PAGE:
A local lawmaker has asked fellow senators to decide whether the Charleston Police Department’s “stop-and-frisk” procedures run afoul of the law.
Sen. Marlon Kimpson’s request came this week after the Charleston Democrat heard residents’ concerns about 19-year-old Denzel Curnell’s death. Curnell fatally shot himself June 20 after an officer confronted him in part because the policeman thought he was dressed suspiciously.
A Charleston police field guide lays out factors, such as wearing heavy clothing in the summer, that officers can consider in developing suspicion that someone might be armed and acting criminally. But critics have said the provisions could give rise to unintended racial profiling. Young black men, such as Curnell, often wear hooded sweatshirts, despite the heat, they argued.
In a letter Tuesday to the Senate Judiciary Committee, Kimpson asked panel members to review the department’s policies and determine whether they violate constitutional protections against unreasonable searches and seizures. The move that the committee’s chairman plans to take up next week would serve as an investigative tool, Kimpson said. Any findings wouldn’t require the police to make changes, but Kimpson said he could address any issues through legislation.
It’s not a plea to reopen the investigation into Curnell’s death, the senator said, though family members have challenged findings that cleared Officer Jamal Medlin of criminal wrongdoing.
“There’s a larger issue here, and that’s racial profiling,” said Kimpson, an attorney in Mount Pleasant. “I’m seeking to bring clarity to the procedures and policies used by police officers here and all across the state.”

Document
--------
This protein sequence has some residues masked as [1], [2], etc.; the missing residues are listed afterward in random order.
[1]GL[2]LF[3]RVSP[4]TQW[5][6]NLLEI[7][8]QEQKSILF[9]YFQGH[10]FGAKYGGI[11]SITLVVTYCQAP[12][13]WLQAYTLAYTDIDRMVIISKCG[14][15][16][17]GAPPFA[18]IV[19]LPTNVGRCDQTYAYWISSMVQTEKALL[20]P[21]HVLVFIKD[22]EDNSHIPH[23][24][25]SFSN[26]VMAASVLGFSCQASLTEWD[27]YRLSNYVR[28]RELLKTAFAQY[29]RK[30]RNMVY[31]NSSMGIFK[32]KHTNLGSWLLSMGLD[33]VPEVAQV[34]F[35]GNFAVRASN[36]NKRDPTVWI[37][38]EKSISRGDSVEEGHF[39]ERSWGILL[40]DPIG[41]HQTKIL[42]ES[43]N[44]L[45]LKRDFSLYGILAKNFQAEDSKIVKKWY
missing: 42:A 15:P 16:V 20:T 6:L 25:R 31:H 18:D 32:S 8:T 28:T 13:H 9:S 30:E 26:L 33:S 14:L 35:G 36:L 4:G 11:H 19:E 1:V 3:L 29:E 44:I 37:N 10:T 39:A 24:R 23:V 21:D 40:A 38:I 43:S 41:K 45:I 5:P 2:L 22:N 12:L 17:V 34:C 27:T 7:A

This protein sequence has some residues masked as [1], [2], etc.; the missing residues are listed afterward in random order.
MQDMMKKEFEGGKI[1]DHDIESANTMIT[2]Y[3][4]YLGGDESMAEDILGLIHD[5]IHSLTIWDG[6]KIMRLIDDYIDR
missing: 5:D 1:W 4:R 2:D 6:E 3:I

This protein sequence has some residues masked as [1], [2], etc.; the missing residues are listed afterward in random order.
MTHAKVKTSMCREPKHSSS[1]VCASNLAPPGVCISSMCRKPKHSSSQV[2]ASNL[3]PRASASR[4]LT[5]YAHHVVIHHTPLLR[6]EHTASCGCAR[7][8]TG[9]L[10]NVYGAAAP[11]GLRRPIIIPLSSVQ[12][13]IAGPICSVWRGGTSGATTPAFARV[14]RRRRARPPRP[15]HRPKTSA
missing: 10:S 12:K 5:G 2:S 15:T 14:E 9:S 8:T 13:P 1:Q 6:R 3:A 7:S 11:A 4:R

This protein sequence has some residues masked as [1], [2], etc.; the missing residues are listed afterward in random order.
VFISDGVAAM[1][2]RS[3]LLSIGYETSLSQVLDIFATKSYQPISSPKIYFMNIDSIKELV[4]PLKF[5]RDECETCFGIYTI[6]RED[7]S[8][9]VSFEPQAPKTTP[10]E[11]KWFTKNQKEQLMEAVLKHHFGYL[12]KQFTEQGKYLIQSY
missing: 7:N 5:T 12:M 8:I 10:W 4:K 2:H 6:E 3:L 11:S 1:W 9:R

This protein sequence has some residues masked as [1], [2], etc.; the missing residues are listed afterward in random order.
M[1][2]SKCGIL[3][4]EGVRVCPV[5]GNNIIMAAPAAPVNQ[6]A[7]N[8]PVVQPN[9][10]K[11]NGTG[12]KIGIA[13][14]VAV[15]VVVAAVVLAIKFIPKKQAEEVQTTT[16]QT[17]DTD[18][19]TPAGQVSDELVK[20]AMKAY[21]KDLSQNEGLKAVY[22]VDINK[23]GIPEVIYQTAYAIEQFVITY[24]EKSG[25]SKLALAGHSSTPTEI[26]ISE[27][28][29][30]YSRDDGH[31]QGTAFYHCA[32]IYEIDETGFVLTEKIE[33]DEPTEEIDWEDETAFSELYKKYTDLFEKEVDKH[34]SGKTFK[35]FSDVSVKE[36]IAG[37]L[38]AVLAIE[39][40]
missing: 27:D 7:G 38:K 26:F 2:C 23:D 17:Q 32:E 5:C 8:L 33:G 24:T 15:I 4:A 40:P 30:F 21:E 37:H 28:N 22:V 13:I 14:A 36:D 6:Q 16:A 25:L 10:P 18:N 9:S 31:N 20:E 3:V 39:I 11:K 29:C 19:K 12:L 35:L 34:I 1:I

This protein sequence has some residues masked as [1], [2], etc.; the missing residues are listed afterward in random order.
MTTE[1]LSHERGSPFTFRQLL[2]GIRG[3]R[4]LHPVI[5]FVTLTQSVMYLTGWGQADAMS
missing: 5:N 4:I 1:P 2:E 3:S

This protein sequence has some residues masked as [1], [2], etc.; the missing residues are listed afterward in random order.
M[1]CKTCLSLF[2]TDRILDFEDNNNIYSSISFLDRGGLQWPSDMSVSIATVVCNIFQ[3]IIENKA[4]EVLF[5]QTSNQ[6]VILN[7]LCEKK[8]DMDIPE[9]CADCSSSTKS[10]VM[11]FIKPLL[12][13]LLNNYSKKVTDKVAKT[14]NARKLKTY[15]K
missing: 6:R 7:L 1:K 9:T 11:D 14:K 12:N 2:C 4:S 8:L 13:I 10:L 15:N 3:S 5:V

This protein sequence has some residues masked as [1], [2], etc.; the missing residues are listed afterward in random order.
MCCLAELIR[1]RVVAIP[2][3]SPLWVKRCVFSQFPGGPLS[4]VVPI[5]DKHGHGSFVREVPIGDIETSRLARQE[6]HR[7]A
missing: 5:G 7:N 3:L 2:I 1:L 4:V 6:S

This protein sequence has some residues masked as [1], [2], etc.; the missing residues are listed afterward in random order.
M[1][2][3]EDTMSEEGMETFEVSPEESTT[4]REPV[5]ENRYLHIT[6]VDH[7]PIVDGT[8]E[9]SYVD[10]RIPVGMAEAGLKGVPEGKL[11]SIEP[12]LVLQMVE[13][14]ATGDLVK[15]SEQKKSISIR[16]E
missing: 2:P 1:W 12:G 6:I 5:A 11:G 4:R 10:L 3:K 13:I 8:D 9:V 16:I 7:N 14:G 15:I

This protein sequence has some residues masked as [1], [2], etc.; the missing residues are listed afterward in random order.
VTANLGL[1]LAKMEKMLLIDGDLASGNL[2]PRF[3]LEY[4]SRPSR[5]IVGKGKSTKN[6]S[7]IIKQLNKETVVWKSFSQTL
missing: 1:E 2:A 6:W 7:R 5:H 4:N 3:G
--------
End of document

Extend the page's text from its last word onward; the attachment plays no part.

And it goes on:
Charleston police officials have stood by their practices and Medlin’s handling of the encounter with Curnell outside the Bridgeview Village apartments.
Charles Francis, the Police Department’s spokesman, would not say if the agency planned to review the policy. It’s also too early to say what the police would do if the Judiciary Committee reaches a conclusion, Francis said.
“We continually review all of our policies and procedures … to ensure they conform to legal requirements and case law,” Francis said. “We plan to continue this practice for all of our current policies.”
‘Protect the citizens’
Whether Kimpson’s request would prompt any action in Columbia was unclear.
The committee’s chairman, Republican Sen. Larry Martin, of Pickens, said the panel doesn’t frequently review police policies, but it often takes up issues such as racial profiling and plots a “course of action.” Senators have examined the concern in traffic stops for not wearing a seat belt or for texting behind the wheel, he explained.
But policies for stop-and-frisk programs change often, Martin noted. In New York City, the police were told to adjust their procedures after a federal judge last year deemed some of them unconstitutional.
Martin’s staff members will start reviewing Kimpson’s request next week, then the senator will offer a “positive and meaningful” response, he said.
“These policies are ever-changing depending on various court decisions that come down on what police officers can do,” Martin said. “I don’t know if we’d want to legislate a policy that would have to be altered every time a court decision is rendered.”
Kimpson wants fellow lawmakers to look into Section 9 of Charleston’s field guide on stop and frisk. It lists 11 observations that officers could look for in deciding whether someone might be armed, dangerous and engaged in criminal behavior.
A 1968 Supreme Court decision in Terry v. Ohio stated that officers must have “reasonable suspicion” of criminal activity before they stop and search someone. The opinion spawned written police policies nationwide that explained such “Terry frisks.”